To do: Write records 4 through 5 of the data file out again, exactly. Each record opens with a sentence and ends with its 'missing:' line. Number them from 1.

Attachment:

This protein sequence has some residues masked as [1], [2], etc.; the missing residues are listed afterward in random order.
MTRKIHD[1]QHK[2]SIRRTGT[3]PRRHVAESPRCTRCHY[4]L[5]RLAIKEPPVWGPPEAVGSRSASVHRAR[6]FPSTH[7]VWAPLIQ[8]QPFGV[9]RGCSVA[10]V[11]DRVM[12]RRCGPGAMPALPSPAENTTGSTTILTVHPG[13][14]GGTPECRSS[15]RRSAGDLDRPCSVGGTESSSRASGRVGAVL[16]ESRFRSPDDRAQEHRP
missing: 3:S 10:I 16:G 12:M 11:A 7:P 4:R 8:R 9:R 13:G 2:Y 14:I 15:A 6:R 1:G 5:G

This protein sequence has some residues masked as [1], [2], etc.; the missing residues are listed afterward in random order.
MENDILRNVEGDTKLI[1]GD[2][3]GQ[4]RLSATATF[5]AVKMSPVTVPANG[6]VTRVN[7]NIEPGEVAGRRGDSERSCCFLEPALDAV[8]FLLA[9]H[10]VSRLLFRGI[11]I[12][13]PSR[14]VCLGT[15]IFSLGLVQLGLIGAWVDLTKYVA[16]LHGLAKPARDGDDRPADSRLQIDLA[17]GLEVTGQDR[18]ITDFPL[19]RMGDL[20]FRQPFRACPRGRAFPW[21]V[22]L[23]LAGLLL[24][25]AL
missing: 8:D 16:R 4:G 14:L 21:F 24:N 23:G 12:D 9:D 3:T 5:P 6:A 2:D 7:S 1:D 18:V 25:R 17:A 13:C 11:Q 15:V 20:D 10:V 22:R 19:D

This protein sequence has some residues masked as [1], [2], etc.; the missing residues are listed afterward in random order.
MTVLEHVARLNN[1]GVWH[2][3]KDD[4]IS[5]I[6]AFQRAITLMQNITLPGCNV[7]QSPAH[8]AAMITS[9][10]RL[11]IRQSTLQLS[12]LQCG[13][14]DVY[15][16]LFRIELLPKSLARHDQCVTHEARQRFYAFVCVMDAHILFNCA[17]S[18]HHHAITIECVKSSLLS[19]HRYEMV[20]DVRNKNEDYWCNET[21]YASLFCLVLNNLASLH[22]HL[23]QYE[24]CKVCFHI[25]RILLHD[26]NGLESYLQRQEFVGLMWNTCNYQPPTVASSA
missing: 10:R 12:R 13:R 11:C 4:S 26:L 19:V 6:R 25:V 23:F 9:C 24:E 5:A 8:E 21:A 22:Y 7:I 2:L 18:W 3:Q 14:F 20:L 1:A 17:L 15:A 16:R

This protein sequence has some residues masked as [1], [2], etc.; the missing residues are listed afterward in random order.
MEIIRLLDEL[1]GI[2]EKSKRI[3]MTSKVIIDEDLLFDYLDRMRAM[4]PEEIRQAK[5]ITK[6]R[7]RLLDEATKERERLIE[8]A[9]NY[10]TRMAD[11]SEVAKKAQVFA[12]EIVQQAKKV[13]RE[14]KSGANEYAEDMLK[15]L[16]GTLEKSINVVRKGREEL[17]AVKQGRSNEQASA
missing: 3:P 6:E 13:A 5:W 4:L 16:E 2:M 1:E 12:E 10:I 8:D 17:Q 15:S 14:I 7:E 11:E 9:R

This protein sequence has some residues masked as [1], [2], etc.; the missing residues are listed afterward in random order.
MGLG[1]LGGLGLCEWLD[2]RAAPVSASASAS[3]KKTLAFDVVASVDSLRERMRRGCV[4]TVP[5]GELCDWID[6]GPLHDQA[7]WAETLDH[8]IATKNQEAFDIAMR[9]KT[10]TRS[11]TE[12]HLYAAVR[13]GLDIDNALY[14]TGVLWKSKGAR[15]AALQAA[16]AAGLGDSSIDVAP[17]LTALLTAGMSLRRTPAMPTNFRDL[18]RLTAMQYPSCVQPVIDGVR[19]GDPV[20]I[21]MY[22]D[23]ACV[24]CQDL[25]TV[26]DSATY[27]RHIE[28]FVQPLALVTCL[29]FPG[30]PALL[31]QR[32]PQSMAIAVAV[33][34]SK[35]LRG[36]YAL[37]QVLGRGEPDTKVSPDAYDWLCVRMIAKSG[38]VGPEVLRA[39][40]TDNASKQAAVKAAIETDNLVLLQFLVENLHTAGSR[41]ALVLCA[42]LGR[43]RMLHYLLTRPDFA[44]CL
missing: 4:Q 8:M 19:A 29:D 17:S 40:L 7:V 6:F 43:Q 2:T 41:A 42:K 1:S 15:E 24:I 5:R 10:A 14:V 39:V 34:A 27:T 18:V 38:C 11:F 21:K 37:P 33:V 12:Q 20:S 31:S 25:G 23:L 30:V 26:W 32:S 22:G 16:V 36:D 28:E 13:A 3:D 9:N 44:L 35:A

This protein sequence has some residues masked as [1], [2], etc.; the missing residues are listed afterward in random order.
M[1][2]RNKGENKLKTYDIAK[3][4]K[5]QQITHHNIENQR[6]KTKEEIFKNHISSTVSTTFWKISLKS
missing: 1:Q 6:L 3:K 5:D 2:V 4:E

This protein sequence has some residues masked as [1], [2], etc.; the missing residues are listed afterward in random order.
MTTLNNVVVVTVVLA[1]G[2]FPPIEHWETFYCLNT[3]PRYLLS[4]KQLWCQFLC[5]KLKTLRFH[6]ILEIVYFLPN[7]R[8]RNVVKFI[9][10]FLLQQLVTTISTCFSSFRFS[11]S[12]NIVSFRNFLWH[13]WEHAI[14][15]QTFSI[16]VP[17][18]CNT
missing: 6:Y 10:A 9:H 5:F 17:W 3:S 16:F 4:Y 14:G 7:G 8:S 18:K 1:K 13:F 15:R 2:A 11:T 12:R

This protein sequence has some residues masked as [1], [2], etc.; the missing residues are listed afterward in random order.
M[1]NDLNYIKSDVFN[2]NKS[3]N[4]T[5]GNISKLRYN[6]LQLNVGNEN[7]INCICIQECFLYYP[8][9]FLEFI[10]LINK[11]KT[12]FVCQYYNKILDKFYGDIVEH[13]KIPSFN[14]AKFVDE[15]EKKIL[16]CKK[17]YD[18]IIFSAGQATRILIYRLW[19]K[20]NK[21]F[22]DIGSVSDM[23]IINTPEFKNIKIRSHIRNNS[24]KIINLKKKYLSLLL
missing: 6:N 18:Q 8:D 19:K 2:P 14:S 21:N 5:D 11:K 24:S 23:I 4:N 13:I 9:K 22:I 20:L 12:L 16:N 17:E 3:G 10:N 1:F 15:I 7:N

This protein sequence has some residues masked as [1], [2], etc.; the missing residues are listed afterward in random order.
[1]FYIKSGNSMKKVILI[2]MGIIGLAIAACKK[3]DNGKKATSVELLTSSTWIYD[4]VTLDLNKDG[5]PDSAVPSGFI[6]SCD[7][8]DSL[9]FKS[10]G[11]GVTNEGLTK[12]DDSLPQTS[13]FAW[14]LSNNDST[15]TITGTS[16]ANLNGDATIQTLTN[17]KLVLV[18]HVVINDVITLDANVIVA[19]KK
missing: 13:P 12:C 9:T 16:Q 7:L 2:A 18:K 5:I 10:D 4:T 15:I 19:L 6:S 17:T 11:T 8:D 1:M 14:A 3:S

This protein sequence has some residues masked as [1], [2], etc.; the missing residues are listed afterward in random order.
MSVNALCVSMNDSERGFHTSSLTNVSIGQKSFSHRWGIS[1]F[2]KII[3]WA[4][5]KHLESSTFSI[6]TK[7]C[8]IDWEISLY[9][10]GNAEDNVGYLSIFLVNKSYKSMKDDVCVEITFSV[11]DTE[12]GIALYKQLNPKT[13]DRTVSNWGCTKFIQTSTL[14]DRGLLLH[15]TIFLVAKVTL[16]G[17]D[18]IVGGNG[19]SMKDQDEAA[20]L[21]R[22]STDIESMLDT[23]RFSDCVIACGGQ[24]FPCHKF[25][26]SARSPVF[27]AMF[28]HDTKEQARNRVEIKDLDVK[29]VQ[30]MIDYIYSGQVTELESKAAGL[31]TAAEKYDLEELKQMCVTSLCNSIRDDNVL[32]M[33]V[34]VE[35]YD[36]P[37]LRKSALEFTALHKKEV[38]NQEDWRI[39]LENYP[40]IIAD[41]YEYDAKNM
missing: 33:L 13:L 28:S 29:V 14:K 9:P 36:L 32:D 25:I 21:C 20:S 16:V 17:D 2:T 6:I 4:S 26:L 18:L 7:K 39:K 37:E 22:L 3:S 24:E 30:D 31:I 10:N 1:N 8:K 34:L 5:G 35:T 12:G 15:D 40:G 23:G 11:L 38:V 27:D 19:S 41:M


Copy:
This protein sequence has some residues masked as [1], [2], etc.; the missing residues are listed afterward in random order.
MEIIRLLDEL[1]GI[2]EKSKRI[3]MTSKVIIDEDLLFDYLDRMRAM[4]PEEIRQAK[5]ITK[6]R[7]RLLDEATKERERLIE[8]A[9]NY[10]TRMAD[11]SEVAKKAQVFA[12]EIVQQAKKV[13]RE[14]KSGANEYAEDMLK[15]L[16]GTLEKSINVVRKGREEL[17]AVKQGRSNEQASA
missing: 3:P 6:E 13:A 5:W 4:L 16:E 2:M 1:E 12:E 10:I 8:D 17:Q 15:S 14:I 7:E 11:E 9:R

This protein sequence has some residues masked as [1], [2], etc.; the missing residues are listed afterward in random order.
MGLG[1]LGGLGLCEWLD[2]RAAPVSASASAS[3]KKTLAFDVVASVDSLRERMRRGCV[4]TVP[5]GELCDWID[6]GPLHDQA[7]WAETLDH[8]IATKNQEAFDIAMR[9]KT[10]TRS[11]TE[12]HLYAAVR[13]GLDIDNALY[14]TGVLWKSKGAR[15]AALQAA[16]AAGLGDSSIDVAP[17]LTALLTAGMSLRRTPAMPTNFRDL[18]RLTAMQYPSCVQPVIDGVR[19]GDPV[20]I[21]MY[22]D[23]ACV[24]CQDL[25]TV[26]DSATY[27]RHIE[28]FVQPLALVTCL[29]FPG[30]PALL[31]QR[32]PQSMAIAVAV[33][34]SK[35]LRG[36]YAL[37]QVLGRGEPDTKVSPDAYDWLCVRMIAKSG[38]VGPEVLRA[39][40]TDNASKQAAVKAAIETDNLVLLQFLVENLHTAGSR[41]ALVLCA[42]LGR[43]RMLHYLLTRPDFA[44]CL
missing: 4:Q 8:M 19:A 29:D 17:S 40:L 7:V 6:F 43:Q 2:T 41:A 42:K 1:S 15:E 24:I 5:R 10:A 14:V 39:V 34:A 27:T 18:V 38:C 11:F 21:K 37:P 33:V 12:Q 20:S 31:S 25:G 23:L 30:V 26:W 32:S 22:G 16:V 36:D 28:E 13:A 3:D 9:N 44:L 35:A